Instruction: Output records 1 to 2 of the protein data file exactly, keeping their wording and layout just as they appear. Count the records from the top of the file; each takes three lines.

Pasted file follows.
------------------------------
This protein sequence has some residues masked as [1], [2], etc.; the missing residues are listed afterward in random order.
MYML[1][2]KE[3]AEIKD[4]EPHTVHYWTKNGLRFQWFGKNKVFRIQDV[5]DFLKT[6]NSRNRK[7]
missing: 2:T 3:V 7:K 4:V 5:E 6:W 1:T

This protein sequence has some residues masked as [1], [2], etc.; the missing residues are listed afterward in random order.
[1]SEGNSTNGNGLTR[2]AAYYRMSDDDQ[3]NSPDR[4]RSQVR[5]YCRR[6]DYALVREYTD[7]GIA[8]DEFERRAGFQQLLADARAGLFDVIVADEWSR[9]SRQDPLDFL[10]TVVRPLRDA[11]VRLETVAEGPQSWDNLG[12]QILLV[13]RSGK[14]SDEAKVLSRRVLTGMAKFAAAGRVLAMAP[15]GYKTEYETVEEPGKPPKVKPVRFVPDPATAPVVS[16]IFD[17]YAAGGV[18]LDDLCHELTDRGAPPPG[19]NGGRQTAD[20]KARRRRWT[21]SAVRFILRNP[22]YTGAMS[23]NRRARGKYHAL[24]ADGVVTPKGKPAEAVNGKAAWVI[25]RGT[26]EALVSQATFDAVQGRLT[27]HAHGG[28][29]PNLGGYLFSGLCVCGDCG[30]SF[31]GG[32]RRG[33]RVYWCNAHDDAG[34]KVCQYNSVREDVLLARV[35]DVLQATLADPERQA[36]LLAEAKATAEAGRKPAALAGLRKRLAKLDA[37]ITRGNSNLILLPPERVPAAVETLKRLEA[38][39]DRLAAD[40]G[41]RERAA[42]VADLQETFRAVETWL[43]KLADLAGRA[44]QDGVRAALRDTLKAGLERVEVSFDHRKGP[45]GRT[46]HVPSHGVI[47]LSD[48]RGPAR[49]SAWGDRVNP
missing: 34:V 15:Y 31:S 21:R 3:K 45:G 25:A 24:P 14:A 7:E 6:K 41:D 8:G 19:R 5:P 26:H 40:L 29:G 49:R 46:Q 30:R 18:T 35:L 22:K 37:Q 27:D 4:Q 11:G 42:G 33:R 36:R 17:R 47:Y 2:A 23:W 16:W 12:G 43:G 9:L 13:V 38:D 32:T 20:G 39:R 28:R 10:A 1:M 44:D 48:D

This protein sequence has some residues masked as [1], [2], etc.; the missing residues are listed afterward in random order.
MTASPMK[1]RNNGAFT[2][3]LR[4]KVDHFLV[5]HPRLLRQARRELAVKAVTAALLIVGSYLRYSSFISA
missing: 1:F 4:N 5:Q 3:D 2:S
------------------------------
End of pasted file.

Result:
This protein sequence has some residues masked as [1], [2], etc.; the missing residues are listed afterward in random order.
MYML[1][2]KE[3]AEIKD[4]EPHTVHYWTKNGLRFQWFGKNKVFRIQDV[5]DFLKT[6]NSRNRK[7]
missing: 2:T 3:V 7:K 4:V 5:E 6:W 1:T

This protein sequence has some residues masked as [1], [2], etc.; the missing residues are listed afterward in random order.
[1]SEGNSTNGNGLTR[2]AAYYRMSDDDQ[3]NSPDR[4]RSQVR[5]YCRR[6]DYALVREYTD[7]GIA[8]DEFERRAGFQQLLADARAGLFDVIVADEWSR[9]SRQDPLDFL[10]TVVRPLRDA[11]VRLETVAEGPQSWDNLG[12]QILLV[13]RSGK[14]SDEAKVLSRRVLTGMAKFAAAGRVLAMAP[15]GYKTEYETVEEPGKPPKVKPVRFVPDPATAPVVS[16]IFD[17]YAAGGV[18]LDDLCHELTDRGAPPPG[19]NGGRQTAD[20]KARRRRWT[21]SAVRFILRNP[22]YTGAMS[23]NRRARGKYHAL[24]ADGVVTPKGKPAEAVNGKAAWVI[25]RGT[26]EALVSQATFDAVQGRLT[27]HAHGG[28][29]PNLGGYLFSGLCVCGDCG[30]SF[31]GG[32]RRG[33]RVYWCNAHDDAG[34]KVCQYNSVREDVLLARV[35]DVLQATLADPERQA[36]LLAEAKATAEAGRKPAALAGLRKRLAKLDA[37]ITRGNSNLILLPPERVPAAVETLKRLEA[38][39]DRLAAD[40]G[41]RERAA[42]VADLQETFRAVETWL[43]KLADLAGRA[44]QDGVRAALRDTLKAGLERVEVSFDHRKGP[45]GRT[46]HVPSHGVI[47]LSD[48]RGPAR[49]SAWGDRVNP
missing: 34:V 15:Y 31:S 21:R 3:K 45:G 25:A 24:P 14:A 7:E 6:K 41:D 8:G 19:R 5:P 26:H 40:L 29:G 49:R 46:Q 30:R 18:T 35:L 22:K 37:Q 27:D 4:Q 11:G 42:G 33:R 36:R 17:R 47:Y 2:A 23:W 16:W 12:G 43:G 9:L 13:V 38:D 32:T 20:G 39:R 28:R 10:A 1:M 44:D 48:D